As luck would have it, the long summer months for MSM hockey guys has produced two similar pieces on who will be a contender in the Northwest and why.
First up, Ed Willes fills us in on the trouble with Pavol:
Demitra, at best, is a complementary offensive player. He turns 34 in November. Over his last four NHL seasons he's recorded 58, 62, 64 and 54 points and he's six years removed from his most productive campaign with the Blues. This doesn't mean he isn't a useful player. But, as of this writing, the Canucks' offseason rebuilding plan is based on Demitra and Steve Bernier. And the notion that Mats Sundin would spurn offers from Montreal, Toronto and New York to play with this revamped powerhouse is absurd.
Alanah has a good piece up now on Pavol V Markus in case you wanted to check out the numbers, but short of some blind faith fans out there, I don't know who would say Demitra is the savior of this team. He and Bernier are big pieces (that in and of itself should be debated) and that's it. No one is looking at the Demitra signing as the key moment from Gillis that we have been waiting for. That's not a problem really, 'tis merely a fact. And since no one knows what Sundin has cooking in his head it's ill-advised to speculate what his true priorities are (though it's a safe bet we can remove money from the selection).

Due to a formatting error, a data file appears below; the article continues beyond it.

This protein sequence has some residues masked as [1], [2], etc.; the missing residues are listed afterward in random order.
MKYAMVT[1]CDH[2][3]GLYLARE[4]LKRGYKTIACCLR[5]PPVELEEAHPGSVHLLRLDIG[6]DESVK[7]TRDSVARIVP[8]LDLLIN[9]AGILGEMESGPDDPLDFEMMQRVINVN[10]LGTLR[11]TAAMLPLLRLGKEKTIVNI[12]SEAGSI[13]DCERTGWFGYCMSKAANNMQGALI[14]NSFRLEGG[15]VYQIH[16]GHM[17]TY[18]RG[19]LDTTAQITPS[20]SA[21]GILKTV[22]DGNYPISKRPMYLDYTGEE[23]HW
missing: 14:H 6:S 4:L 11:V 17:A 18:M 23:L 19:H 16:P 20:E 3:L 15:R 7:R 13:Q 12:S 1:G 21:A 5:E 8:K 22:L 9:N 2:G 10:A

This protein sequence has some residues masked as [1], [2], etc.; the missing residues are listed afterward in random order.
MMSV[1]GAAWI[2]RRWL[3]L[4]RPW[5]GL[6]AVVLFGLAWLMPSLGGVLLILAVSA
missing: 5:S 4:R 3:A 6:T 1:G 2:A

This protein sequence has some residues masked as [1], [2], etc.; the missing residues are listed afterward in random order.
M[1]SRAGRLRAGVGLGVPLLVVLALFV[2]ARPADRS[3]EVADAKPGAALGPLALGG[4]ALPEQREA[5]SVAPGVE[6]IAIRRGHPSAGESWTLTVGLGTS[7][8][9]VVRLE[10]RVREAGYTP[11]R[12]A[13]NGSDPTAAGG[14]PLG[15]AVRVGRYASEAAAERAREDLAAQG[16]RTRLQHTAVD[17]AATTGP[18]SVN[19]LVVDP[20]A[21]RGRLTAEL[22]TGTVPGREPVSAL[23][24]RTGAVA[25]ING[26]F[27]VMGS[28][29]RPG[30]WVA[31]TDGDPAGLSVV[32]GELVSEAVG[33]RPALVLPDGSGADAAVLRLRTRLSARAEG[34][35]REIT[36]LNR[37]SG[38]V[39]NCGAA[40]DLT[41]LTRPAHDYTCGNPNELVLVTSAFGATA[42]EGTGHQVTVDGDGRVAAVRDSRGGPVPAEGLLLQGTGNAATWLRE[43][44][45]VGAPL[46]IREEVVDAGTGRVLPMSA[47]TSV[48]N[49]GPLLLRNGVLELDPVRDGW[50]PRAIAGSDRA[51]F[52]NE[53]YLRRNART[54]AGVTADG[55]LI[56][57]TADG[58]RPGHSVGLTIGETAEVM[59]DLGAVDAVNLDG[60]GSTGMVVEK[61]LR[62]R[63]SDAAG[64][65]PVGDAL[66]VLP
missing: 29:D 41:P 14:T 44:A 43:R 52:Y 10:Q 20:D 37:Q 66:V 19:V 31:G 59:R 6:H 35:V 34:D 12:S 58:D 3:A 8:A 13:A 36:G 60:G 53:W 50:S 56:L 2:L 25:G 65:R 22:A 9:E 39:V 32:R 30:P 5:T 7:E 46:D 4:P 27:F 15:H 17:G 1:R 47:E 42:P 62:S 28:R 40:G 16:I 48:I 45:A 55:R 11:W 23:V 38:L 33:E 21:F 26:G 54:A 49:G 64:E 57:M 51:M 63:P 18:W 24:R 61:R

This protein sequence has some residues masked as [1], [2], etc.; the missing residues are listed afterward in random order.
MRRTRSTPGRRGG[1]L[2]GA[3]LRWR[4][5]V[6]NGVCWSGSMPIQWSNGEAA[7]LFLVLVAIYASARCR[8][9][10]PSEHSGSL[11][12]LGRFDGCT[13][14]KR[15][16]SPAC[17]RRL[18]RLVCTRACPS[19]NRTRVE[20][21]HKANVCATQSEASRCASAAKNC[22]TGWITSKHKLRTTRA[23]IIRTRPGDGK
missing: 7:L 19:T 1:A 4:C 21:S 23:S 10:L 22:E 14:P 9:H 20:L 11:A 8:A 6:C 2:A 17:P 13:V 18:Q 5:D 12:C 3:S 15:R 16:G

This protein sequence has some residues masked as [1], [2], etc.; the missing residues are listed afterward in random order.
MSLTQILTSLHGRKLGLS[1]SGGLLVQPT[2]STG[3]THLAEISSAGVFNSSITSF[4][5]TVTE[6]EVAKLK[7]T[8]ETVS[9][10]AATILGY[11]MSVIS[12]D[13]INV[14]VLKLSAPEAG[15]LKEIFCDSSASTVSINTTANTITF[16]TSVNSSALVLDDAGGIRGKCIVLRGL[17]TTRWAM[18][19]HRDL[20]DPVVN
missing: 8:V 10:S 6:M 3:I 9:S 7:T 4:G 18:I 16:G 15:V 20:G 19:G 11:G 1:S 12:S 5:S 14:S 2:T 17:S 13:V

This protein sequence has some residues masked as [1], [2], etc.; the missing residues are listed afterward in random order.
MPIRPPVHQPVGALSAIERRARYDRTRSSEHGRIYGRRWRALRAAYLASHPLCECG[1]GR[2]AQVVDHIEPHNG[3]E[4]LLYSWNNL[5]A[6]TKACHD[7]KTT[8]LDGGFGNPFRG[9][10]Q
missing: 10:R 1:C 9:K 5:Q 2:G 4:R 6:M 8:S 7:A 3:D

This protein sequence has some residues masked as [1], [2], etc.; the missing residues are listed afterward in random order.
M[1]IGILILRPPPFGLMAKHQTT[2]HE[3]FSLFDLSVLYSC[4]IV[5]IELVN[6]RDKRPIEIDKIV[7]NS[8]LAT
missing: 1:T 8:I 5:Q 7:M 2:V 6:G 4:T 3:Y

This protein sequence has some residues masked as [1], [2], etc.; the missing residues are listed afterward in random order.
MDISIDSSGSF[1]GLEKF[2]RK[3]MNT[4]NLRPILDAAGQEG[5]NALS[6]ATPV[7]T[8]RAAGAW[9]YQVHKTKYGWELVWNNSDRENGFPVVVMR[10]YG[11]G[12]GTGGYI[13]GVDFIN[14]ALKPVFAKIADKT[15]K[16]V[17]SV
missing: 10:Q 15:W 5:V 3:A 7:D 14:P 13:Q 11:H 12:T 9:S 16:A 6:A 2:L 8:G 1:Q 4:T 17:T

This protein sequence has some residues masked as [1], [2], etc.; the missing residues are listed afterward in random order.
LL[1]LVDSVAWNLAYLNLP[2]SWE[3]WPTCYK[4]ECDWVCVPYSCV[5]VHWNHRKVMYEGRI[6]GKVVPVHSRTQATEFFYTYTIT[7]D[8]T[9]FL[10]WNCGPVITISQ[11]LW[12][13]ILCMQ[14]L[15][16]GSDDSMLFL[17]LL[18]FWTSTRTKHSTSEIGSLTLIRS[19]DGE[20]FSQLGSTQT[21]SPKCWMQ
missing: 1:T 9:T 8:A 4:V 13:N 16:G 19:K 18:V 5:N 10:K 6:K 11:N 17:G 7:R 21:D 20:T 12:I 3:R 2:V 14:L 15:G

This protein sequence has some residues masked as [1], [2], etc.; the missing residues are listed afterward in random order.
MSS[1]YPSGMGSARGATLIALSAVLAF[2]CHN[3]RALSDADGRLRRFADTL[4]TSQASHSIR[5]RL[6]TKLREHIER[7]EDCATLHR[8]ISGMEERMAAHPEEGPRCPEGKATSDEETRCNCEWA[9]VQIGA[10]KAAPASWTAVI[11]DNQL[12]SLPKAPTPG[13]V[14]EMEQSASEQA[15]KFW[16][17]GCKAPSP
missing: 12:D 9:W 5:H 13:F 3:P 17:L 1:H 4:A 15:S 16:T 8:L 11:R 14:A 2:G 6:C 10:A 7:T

And I definitely disagree with Willes at the end of his short piece:
Sundin remains the key to any hopes the Canucks might entertain. With him in the lineup, and that remains a longshot, they are legitimate contenders. Without him, they'll struggle to make the playoffs.
This is more drive-by analysis. I have said before I think Sundin should play somewhere else; the money doesn't make sense to me nor does his management-envisioned super role. It seems too ripe for disappointment. That said, if he ends up here, that's great as he's a big piece that is certainly missing but to suggest the only thing keeping the Vancouver Canucks from suddenly becoming the LA Kings is Mats Sundin is absurd and it's exactly those sort of lofty expectations that I would assume would make him definitely not want to be here.
The real dirty secret is that the "trouble" with Pavol is the same "trouble" that the Sedins, Bernier, Pyatt, Wellwood, Johnson, Kesler, Burrows, Pettinger and Hordichuk will have and that Sundin would inherit if he selected Vancouver: Alain Vigneault. If there is one consistent facet of Vigneault's coaching history it's that he has never successfully coached a team that has produced strong offensive numbers. Back in 2006-07, this team wasn't considered a contender and they had less of a potent offense then, yet Vigneault figured out a defensive system that made the Canucks particularly hard to best and they won the NW title. A year later that same system - greatly helped by injuries on defense - failed and the Canucks ended up in the division cellar. Vigneault certainly deserves a chance to show (as promised) he can coach offensively and up-tempo, but the history isn't promising and the jury will be out until results are shown. As Alain goes, so does this team: if Vigneault can find that offensive groove, then Sundin or no Sundin, the Canucks will be competitive and a better offense plus Luongo will keep them in the hunt. If he can't and it becomes yet another year of the same old song and defensive dance, Sundin won't solve anything and you're looking, at best, at another potential first round exit. Sorry to say.